For instance, for what I read yesterday, in the valuable post of @DrYak , here ,
              A implementation of crc32 and crc32c, using SSE2, should bump the speed of crc32 calculations by 14x( read the comments below on that link.. )

              We are talking about 1400% performance, with SSE2 on x86_64..
              'Nigel Tao'
              Your chart shows that the xxh family has much greater (10x or more) throughput than crc32. Which crc32 implementation are you using? SIMD implementations can be around 14x faster than the crc32 implementation in zlib (the C library).
              Long Short Short,
              zlib compiled for amd64, should had already been implemented using SSE2, because of HUGE gains( 14x ) in speed that could be achieved..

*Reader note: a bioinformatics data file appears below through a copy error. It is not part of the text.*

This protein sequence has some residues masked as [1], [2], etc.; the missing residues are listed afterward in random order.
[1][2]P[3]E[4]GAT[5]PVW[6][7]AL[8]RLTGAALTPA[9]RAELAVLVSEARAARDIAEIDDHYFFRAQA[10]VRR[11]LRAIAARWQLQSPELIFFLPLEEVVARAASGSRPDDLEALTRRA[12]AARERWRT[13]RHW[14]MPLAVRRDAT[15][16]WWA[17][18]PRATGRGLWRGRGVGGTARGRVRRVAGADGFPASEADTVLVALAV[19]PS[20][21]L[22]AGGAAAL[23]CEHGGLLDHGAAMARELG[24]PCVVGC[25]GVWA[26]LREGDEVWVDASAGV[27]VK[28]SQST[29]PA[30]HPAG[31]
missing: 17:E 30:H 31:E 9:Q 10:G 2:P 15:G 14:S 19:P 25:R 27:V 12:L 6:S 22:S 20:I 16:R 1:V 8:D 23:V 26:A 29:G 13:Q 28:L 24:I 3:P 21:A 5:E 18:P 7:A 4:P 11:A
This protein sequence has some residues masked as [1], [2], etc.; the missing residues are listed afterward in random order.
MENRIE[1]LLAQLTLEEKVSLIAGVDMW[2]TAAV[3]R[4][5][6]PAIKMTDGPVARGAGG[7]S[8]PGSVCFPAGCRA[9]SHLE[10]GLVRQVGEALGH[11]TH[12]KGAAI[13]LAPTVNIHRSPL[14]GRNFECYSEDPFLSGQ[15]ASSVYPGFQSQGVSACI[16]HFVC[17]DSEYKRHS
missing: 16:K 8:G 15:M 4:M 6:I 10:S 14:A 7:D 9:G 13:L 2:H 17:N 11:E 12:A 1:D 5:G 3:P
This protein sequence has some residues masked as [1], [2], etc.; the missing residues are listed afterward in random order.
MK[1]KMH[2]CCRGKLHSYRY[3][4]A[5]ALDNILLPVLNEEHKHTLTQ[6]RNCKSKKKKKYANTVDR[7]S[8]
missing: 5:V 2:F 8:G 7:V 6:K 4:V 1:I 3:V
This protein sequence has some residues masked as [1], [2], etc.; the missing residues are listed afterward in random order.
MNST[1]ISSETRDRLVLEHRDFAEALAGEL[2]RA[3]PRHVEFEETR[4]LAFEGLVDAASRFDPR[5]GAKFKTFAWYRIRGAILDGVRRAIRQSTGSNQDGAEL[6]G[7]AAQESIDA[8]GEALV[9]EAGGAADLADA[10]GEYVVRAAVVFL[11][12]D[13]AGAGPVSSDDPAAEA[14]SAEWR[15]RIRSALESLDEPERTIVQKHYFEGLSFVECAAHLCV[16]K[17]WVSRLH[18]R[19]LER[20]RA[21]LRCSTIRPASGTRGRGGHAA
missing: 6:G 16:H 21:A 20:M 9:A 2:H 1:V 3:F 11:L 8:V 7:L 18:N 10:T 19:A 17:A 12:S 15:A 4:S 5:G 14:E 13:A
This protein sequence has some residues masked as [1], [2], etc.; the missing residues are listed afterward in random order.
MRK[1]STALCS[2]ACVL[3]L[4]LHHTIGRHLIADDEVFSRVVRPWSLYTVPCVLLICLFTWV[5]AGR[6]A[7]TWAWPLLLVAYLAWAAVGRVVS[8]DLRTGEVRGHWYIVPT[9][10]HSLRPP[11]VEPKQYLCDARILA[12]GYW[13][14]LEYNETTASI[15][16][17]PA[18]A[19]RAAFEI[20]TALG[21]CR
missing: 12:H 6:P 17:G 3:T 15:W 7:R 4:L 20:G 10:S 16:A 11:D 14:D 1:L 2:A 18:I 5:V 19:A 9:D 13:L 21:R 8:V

Since the pre-requisite for 'amd64', is SSE2, it is present in any 'amd64'( x86_64 )...
              Its a pity situation, that zlib its *not* Optimized for x86_64..

              That I know, only ARM has Hardware crc32 and crc32c( Castagnoli version ), implemented in Hardware..

              I will provide a sample code( its not ready, and was based in AMD Seattle implementation ), because I also have interest in comparing both on ARMv8.
              Cpu usage versus Power Consumption, in huge sets of data..
              Last edited by tuxd3v; 07-11-2019, 10:00 AM.

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              • #8
                Originally posted by tuxd3v View Post
                Unfortunately, 'amd64', only has a pre-requisite which is SSE2
                amd64 is the arch name for all x86 64bit processors.